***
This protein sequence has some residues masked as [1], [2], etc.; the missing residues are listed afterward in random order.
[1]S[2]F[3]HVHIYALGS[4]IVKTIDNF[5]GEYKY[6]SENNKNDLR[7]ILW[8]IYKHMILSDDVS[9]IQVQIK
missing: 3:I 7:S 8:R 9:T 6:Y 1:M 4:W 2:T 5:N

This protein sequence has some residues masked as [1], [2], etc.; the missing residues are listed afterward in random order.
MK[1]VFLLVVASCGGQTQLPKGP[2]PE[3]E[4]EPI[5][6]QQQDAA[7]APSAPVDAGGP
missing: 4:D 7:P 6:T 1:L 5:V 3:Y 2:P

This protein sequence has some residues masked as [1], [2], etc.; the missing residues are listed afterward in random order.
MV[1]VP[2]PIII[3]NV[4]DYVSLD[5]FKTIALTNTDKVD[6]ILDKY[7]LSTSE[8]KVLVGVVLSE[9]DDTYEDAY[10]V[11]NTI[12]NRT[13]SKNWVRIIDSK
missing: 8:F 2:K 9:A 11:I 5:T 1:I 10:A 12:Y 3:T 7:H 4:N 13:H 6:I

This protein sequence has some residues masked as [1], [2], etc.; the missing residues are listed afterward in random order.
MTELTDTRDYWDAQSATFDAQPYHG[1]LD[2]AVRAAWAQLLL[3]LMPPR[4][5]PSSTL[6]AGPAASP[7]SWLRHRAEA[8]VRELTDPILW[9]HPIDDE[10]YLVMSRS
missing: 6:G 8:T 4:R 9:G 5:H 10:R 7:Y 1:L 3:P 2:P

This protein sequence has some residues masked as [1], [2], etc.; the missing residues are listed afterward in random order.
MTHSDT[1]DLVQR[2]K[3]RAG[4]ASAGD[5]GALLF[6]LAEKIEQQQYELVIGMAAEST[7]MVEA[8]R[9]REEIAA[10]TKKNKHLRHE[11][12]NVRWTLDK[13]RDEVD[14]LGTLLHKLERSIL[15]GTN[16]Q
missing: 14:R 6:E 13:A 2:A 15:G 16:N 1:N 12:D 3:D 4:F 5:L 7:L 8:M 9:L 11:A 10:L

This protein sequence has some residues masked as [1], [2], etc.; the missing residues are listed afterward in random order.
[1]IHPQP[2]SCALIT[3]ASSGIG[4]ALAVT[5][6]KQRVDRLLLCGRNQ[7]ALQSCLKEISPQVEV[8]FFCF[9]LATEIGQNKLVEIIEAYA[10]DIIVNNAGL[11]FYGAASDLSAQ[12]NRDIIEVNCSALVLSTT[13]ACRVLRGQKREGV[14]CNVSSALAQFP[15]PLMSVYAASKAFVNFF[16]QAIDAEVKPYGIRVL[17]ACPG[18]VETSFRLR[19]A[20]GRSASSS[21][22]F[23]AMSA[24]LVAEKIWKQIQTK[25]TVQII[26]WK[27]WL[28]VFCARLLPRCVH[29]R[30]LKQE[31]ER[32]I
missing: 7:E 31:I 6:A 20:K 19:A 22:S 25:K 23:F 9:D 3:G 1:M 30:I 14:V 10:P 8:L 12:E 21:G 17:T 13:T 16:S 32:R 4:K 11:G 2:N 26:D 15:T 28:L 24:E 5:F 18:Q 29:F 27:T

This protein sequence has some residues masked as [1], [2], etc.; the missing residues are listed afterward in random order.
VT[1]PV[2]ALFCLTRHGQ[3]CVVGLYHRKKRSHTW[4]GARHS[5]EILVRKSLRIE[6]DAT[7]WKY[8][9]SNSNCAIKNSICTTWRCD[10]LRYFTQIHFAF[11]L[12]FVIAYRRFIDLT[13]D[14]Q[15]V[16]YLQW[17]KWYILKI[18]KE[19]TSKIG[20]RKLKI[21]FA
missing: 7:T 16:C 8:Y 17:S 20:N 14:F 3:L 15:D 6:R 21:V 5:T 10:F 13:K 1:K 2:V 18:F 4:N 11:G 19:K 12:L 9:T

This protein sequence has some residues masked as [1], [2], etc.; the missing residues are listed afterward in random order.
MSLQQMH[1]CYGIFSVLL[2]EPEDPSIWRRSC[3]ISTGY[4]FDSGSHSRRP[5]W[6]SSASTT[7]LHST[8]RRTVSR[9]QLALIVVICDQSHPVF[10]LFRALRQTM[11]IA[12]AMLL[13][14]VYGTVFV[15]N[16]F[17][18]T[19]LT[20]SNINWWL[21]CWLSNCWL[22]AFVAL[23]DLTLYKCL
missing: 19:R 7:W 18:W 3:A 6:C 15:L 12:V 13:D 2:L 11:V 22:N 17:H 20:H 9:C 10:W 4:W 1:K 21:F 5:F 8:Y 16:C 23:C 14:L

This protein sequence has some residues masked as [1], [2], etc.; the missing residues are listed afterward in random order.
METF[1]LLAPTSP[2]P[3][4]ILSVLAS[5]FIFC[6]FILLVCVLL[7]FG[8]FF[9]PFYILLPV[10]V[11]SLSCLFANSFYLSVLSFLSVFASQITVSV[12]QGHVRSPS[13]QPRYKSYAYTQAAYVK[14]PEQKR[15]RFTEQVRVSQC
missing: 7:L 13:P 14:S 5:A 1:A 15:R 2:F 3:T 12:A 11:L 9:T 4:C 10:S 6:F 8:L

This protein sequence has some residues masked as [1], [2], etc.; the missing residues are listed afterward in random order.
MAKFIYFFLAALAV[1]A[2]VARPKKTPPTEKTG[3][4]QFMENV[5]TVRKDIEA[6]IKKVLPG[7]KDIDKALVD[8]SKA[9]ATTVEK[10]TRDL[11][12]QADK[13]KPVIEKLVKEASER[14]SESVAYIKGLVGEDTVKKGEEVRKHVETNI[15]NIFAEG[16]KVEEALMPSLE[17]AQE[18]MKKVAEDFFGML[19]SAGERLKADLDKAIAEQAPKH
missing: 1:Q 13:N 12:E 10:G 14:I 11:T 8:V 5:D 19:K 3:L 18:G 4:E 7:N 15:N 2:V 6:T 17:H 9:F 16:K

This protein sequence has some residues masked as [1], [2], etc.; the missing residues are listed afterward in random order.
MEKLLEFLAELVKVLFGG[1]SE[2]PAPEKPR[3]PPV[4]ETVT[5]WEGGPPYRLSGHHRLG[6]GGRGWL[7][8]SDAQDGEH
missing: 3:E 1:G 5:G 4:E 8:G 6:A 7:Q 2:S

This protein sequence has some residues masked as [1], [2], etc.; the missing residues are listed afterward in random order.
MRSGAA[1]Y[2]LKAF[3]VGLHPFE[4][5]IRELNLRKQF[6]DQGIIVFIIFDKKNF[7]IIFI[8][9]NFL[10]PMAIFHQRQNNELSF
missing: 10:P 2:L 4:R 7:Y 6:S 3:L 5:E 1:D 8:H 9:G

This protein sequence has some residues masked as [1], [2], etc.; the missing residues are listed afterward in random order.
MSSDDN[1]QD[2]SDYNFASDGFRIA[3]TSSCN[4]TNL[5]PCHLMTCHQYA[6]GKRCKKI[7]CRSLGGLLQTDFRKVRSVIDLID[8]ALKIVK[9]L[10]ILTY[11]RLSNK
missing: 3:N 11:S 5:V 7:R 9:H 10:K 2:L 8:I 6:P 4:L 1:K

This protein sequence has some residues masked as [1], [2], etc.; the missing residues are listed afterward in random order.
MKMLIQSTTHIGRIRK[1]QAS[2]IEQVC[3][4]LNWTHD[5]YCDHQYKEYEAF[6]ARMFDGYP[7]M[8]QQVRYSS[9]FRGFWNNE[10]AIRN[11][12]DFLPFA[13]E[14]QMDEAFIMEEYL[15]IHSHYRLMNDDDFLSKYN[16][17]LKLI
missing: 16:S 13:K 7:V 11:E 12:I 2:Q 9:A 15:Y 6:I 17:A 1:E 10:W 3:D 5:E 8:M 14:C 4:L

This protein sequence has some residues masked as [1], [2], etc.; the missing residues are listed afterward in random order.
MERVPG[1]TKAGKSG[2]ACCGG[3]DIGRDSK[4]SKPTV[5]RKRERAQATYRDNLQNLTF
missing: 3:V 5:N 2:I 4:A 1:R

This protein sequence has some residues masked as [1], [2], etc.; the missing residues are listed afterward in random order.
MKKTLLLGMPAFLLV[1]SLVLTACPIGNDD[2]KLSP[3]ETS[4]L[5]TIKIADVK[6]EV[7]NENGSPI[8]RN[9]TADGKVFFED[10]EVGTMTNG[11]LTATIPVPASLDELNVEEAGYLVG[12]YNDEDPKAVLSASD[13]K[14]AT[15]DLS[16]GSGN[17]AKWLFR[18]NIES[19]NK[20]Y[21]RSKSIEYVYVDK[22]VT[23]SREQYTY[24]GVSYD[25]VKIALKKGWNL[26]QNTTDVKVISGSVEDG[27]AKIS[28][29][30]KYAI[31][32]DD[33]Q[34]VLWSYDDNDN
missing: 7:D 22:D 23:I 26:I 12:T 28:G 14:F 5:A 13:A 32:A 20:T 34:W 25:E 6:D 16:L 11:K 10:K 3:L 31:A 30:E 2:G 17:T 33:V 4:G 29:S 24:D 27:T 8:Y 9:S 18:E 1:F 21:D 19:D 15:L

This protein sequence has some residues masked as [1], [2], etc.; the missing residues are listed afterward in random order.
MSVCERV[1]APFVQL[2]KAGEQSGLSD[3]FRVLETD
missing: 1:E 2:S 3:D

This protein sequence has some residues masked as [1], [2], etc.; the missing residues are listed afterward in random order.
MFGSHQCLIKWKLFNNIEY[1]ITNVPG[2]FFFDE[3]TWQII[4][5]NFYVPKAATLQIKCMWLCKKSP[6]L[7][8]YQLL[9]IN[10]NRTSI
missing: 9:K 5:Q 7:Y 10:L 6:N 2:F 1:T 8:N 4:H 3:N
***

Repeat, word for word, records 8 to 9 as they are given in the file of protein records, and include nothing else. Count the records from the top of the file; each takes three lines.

This protein sequence has some residues masked as [1], [2], etc.; the missing residues are listed afterward in random order.
MSLQQMH[1]CYGIFSVLL[2]EPEDPSIWRRSC[3]ISTGY[4]FDSGSHSRRP[5]W[6]SSASTT[7]LHST[8]RRTVSR[9]QLALIVVICDQSHPVF[10]LFRALRQTM[11]IA[12]AMLL[13][14]VYGTVFV[15]N[16]F[17][18]T[19]LT[20]SNINWWL[21]CWLSNCWL[22]AFVAL[23]DLTLYKCL
missing: 19:R 7:W 18:W 3:A 6:C 15:L 12:V 13:D 2:L 11:V 22:N 17:H 20:H 9:C 10:W 4:W 1:K 21:F 5:F 8:Y 16:C 23:C 14:L

This protein sequence has some residues masked as [1], [2], etc.; the missing residues are listed afterward in random order.
METF[1]LLAPTSP[2]P[3][4]ILSVLAS[5]FIFC[6]FILLVCVLL[7]FG[8]FF[9]PFYILLPV[10]V[11]SLSCLFANSFYLSVLSFLSVFASQITVSV[12]QGHVRSPS[13]QPRYKSYAYTQAAYVK[14]PEQKR[15]RFTEQVRVSQC
missing: 7:L 13:P 14:S 5:A 1:A 15:R 2:F 3:T 12:A 11:L 9:T 4:C 10:S 6:F 8:L